After a turbulent two years, Gavin Williamson has been removed from his post as Secretary of State for Education. It is never easy to see someone removed from their post, but there was a sense of inevitability about this. Of course, he has faced challenges beyond the scope of most Government Ministers with responsibility for Education, but what might have been done better?
The key shortcomings from my perspective have surrounded the examination process, communication and preparation. The way in which results were determined in 2020 (and then blamed upon a 'mutant algorithm') caused great upset at schools across the country. The mistake was genuine, but it was the failure to take real responsibility that was worrying, and the impact that this had on students, their families, and university admissions was significant. The lack of communication with school leaders around key policy decisions (despite a number of consultations) left the department at odds with the teaching profession.
In the last 12 months, schools have had to struggle with a seeming failure to plan ahead. We were told that exams would go ahead, that schools would not close in January, and that there was no plan B. Almost inevitably, the only one of the three that was true was that there was no plan B. The system last year actually worked reasonably well, although it lacked some of the rigour of standardisation. Had the planning been in place from the start of the year, rather than being reactive to events, we could have had a system that provided greater fairness, and could have significantly reduced the volume of assessment that students had to undergo in April and May.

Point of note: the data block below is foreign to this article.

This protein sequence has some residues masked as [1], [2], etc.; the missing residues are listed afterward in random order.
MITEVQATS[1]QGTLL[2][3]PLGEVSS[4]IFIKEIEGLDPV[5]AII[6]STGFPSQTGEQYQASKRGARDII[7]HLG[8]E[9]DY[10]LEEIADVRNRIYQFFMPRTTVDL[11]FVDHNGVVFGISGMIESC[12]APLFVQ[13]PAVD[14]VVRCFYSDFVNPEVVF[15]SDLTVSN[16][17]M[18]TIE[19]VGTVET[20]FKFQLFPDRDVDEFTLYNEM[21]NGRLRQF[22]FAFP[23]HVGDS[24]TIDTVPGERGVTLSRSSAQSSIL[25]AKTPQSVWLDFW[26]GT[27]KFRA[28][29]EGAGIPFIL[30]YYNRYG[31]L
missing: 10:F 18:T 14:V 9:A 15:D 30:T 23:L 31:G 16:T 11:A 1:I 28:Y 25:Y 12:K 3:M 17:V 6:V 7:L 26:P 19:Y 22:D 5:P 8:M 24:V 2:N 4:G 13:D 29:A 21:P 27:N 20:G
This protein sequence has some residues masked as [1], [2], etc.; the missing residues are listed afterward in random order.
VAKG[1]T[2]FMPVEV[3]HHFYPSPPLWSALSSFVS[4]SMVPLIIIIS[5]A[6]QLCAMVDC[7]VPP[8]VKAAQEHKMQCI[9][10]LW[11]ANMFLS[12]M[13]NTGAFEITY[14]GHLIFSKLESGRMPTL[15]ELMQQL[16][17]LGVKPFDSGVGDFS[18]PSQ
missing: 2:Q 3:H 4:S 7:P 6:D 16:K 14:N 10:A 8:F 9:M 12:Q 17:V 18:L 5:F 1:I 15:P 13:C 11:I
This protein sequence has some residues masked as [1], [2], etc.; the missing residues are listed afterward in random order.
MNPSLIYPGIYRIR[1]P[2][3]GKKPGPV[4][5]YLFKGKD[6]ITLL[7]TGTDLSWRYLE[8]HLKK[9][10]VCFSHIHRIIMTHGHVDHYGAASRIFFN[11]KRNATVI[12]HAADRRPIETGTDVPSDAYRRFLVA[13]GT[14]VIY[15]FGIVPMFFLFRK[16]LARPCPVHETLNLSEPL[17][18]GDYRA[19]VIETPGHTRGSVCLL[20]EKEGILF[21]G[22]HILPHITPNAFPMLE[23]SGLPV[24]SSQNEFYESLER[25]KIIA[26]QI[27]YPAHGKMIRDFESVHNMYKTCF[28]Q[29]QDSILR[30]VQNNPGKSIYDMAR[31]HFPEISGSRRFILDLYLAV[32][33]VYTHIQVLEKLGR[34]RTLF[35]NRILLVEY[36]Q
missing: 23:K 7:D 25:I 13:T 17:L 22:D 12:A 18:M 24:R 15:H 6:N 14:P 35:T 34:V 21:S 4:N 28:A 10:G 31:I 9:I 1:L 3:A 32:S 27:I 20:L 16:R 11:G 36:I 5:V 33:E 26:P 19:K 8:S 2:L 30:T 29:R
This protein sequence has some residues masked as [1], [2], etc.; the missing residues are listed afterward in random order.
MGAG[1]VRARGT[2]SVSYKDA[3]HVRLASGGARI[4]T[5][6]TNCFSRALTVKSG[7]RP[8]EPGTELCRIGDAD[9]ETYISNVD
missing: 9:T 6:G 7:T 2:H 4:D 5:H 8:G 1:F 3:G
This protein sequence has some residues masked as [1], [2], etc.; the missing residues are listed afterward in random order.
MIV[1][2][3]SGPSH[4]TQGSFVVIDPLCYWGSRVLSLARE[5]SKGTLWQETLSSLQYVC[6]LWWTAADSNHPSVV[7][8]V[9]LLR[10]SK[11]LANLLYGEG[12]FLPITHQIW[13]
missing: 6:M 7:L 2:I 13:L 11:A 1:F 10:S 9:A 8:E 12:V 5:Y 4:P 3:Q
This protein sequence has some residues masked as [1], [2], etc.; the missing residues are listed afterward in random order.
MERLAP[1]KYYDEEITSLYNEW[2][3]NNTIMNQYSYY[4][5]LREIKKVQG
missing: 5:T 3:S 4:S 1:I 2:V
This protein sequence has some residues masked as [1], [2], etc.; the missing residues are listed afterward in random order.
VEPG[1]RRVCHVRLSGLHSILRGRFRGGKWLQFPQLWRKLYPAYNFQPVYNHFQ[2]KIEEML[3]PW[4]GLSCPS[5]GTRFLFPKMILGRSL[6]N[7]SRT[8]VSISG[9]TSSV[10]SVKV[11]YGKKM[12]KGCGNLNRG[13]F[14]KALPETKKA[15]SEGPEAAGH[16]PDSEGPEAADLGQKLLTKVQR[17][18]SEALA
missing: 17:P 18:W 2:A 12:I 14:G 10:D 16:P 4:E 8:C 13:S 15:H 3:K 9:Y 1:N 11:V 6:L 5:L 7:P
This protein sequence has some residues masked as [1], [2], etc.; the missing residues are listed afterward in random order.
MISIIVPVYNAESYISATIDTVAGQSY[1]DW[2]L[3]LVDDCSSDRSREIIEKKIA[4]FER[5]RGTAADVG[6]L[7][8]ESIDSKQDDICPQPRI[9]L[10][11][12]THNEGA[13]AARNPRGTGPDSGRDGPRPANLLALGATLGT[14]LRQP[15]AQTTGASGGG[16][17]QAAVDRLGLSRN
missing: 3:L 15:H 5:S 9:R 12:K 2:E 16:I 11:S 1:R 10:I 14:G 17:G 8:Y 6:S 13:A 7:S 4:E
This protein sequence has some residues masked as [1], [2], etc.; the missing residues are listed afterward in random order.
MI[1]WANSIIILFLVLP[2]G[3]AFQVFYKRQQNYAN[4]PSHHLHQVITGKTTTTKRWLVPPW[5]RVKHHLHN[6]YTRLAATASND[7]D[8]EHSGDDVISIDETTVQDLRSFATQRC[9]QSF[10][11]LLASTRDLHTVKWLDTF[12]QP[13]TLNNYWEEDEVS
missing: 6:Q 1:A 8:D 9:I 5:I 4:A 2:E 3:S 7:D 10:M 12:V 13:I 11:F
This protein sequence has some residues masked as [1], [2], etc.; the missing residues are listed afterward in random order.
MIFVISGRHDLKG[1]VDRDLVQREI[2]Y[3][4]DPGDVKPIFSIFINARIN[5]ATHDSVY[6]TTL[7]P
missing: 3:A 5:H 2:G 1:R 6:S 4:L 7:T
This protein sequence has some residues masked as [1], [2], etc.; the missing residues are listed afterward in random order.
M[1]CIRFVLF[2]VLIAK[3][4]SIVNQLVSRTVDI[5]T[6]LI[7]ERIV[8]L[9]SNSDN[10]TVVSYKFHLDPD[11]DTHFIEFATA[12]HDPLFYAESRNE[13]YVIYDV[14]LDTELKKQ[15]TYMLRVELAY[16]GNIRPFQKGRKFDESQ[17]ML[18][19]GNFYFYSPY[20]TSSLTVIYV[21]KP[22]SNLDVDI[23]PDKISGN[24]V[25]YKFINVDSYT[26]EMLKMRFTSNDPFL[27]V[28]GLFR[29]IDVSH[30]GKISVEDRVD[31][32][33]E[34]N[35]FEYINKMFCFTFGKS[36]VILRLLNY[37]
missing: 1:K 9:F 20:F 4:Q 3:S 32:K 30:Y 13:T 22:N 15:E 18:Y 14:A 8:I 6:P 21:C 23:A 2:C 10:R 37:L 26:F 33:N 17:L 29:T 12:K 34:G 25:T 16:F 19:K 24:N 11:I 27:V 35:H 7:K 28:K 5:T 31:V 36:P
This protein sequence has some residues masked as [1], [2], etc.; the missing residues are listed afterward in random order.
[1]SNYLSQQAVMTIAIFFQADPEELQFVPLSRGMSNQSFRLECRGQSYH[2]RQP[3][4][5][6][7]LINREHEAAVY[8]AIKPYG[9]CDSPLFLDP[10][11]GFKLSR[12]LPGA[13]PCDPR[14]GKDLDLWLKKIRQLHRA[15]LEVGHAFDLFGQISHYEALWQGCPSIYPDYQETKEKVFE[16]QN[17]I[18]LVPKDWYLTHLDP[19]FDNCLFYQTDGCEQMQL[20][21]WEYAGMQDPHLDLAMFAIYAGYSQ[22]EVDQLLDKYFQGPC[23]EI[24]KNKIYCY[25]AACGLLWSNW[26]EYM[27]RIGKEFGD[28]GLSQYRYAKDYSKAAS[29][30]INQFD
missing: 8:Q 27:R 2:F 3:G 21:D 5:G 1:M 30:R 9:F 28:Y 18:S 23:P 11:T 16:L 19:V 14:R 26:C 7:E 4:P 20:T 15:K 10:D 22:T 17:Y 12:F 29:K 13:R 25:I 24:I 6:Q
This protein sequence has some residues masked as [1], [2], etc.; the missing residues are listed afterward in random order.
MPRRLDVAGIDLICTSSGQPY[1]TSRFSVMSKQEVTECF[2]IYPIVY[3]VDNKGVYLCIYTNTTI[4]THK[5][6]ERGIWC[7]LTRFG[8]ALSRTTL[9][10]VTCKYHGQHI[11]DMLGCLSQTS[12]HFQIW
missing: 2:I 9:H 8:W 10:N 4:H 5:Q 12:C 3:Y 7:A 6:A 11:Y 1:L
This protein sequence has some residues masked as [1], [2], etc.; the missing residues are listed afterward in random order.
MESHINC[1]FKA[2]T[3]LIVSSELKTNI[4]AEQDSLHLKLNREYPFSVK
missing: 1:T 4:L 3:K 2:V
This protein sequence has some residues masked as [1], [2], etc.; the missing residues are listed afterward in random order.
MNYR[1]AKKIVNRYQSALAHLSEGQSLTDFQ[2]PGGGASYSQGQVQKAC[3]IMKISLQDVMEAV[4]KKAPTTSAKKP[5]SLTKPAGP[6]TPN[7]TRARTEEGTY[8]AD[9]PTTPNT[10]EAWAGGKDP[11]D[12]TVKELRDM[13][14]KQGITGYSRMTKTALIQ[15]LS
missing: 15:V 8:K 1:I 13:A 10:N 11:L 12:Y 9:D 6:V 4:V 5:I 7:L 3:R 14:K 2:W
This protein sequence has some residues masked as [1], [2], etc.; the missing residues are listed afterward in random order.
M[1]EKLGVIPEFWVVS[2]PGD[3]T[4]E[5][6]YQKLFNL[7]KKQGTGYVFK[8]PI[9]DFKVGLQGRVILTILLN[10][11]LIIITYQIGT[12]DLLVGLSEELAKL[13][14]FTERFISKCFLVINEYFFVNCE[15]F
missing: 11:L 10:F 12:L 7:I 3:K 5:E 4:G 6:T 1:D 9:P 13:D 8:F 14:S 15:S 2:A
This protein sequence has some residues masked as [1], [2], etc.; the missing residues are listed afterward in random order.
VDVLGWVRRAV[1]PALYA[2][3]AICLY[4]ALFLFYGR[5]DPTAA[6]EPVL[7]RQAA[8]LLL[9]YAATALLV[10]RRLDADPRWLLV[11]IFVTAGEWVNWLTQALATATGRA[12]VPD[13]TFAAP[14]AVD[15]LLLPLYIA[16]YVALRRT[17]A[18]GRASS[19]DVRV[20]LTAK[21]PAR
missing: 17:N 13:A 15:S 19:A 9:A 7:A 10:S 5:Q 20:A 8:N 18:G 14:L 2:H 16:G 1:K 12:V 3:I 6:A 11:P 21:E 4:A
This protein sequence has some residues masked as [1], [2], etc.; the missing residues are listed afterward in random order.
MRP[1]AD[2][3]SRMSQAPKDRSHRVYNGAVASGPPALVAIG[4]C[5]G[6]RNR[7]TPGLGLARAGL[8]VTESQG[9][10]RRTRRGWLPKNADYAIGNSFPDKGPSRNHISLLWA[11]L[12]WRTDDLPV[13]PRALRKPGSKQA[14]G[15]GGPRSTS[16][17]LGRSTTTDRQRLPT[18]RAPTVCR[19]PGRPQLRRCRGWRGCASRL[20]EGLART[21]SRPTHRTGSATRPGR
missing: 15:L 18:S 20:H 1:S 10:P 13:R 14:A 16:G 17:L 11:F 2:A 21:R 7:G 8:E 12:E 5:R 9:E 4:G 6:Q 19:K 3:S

So what does the new Education Secretary face? Unfortunately, there appears to be no plan B in place yet, leaving teachers and students waiting to hear whether there will be any real changes to assessment next summer, although we do expect exams. Nadhim Zahawi has won a great deal of credibility through his leadership of the vaccination programme, and with vaccines being rolled out to the 12-15 age range, it is perhaps a good time for him to move into education! There is always a danger that Education, when led by politicians, will become too politicised, and that each new post-holder will want to make their mark, through change. With 12 Secretaries of State over the last 20 years, and 5 in the last 7 years, it has proved hard to develop long term strategy, and deliver meaningful and forward looking policy, that is well researched, and shown to be effective.
I wish Mr Zahawi the very best for his new role, and would encourage him to listen, communicate and plan for the long term, and if he can do that, it will benefit all of our children, our schools, and help the whole country as well.